Former Australian Cricketer Dean Jones Dies Of Heart Attack
Former Australia batsman Dean Jones died at the age of 59 due to a heart attack in Mumbai.
Dean Jones, former Australia cricketer, died of heart attack in Mumbai
Jones was in Mumbai commentating on the Indian Premier League (IPL) 2020
Jones played 52 Tests and 164 ODIs for Australia
Former Australia cricketer Dean Jones died in Mumbai on Thursday after suffering a heart attack. He was 59. Jones was in Mumbai as a commentator for the Indian Premier League (IPL) 2020. It is understood that Brett Lee, his fellow commentator, tried to give him CPR but unsuccessfully. On Thursday morning Jones had breakfast with Lee and another commentator, Nikhil Chopra.
Jones suffered a massive heart attack in the lobby of the hotel where he was staying during the commentary stint. "It is with great sadness that we share the news of the passing away of Mr. Dean Mervyn Jones AM. He died of a sudden cardiac arrest," Star India, who host the broadcast of the IPL through Star Sports, said in a statement.
"We express our deep condolences to his family and stand ready to support them in this difficult time. We are in touch with the Australian High Commission to make the necessary arrangements.
"He was a champion commentator whose presence and presentation of the game always brought joy to millions of fans. He will be sorely missed by everyone at Star and his millions of fans across the globe."
Jones played 52 Tests for Australia and scored 3631 runs at an average of 46.55 with 11 centuries. He famously hit a double-century against India in the tied Test of 1986.
Jones also played 164 ODIs and scored 6068 runs at 44.61 with seven centuries. He was part of Australia's 1987 World Cup-winning squad.
He made his Test and ODI debuts in 1984 and played his last international match in 1994.
The moniker "Professor Deano" stuck with Jones in his post-retirement career when he worked as a cricket analyst for many channels including Star, who hired his services as an expert on their show "Select Dugout."
For Indian fans, one of Jones' best memories is from that 1986 Test in Chennai when during the course of his epic 210-run knock he threw up on the field and had to be carried to the hospital after the innings.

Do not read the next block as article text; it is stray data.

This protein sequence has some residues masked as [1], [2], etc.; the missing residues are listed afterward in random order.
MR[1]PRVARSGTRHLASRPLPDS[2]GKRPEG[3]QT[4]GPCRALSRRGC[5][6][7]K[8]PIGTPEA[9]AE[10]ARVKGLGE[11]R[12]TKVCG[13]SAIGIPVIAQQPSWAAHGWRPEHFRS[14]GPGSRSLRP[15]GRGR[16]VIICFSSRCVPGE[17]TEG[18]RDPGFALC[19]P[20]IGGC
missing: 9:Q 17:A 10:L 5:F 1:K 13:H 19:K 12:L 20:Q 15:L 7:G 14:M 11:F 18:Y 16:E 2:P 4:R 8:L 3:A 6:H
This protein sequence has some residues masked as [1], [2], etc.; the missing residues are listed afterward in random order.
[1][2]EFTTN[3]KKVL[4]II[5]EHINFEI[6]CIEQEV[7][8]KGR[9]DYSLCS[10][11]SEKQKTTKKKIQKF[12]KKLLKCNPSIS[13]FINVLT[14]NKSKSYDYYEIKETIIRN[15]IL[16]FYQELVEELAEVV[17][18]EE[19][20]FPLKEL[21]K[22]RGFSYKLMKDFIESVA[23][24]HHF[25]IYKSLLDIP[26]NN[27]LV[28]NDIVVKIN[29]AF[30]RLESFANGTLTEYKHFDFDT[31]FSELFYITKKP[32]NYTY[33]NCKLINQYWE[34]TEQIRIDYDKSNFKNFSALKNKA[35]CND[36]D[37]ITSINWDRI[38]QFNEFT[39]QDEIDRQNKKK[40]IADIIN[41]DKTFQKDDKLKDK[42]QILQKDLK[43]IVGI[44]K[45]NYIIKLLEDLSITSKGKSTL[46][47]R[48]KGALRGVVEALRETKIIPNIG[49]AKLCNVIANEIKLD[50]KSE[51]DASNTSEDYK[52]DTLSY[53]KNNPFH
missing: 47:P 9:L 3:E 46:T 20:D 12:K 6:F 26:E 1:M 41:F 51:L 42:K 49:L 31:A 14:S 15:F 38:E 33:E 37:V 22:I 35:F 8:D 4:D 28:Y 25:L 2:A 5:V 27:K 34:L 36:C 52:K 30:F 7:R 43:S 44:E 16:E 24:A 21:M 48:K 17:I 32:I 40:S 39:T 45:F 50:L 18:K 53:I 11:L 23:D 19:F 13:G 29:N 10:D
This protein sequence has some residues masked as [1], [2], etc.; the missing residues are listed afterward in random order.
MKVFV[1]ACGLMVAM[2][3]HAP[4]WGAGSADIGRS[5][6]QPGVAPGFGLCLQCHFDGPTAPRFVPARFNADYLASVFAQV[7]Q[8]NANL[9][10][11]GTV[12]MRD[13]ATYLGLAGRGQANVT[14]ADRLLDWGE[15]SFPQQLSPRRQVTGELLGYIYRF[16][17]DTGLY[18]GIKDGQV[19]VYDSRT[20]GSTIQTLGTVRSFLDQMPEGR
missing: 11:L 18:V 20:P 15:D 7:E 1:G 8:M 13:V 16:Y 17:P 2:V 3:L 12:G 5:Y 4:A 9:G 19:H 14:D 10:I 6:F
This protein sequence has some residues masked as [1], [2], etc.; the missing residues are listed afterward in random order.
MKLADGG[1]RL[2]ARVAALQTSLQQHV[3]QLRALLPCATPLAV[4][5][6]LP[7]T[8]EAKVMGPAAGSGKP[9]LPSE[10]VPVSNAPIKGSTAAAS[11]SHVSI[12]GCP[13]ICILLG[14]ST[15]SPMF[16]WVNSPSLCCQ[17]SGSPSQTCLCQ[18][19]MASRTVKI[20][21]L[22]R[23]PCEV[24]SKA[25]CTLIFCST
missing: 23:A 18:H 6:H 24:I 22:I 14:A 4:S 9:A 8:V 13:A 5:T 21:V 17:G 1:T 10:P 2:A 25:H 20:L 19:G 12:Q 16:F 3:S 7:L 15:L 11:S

"Shocked to hear about the tragic loss of Dean Jones. Praying for strength and courage to his family and friends," tweeted India captain Virat Kohli.
"Really shocking to lose a colleague and a dear friend - Dean Jones. Gone so young. Condolences to the family and may his soul rest in peace," tweeted Jones' colleague in the commentary box and current India coach Ravi Shastri.
Harsha Bhogle, another colleague of Jones, sent out a series of tweets grieving the Australian's passing. "No, Deano. No. I am speechless. And in shock. And refusing to accept," Bhogle wrote on Twitter.
"Everyone has stories to tell of Deano. Always wonderful to talk to, always provocative and one of the great lovers of cricket. In grief.
"You disagreed with Deano, you pulled his leg more than you might with others. But that was because he was game. And when he came up with a theory, you always listened because it was backed by numbers. He loved cricket but that was only one of the reasons we loved him. So so sad," Bhogle wrote.
The International Cricket Council (ICC) expressed sadness on Jones' passing.
"We are extremely sad to hear of Dean's sudden death and I would like to extend our deep condolences to his family and friends on behalf of the ICC," said Manu Sawhney, the ICC Chief Executive.
“Dean was a prolific batter playing in 52 Tests and 164 ODIs and was part of the 1987 Australia team who won the ICC Men's Cricket World Cup.
"He had a significant impact on the game of cricket as a player, as an advocate for the development of the sport as a coach and latterly in his role as a broadcaster. He will be sorely missed by all those in the cricket family," Sawhney added.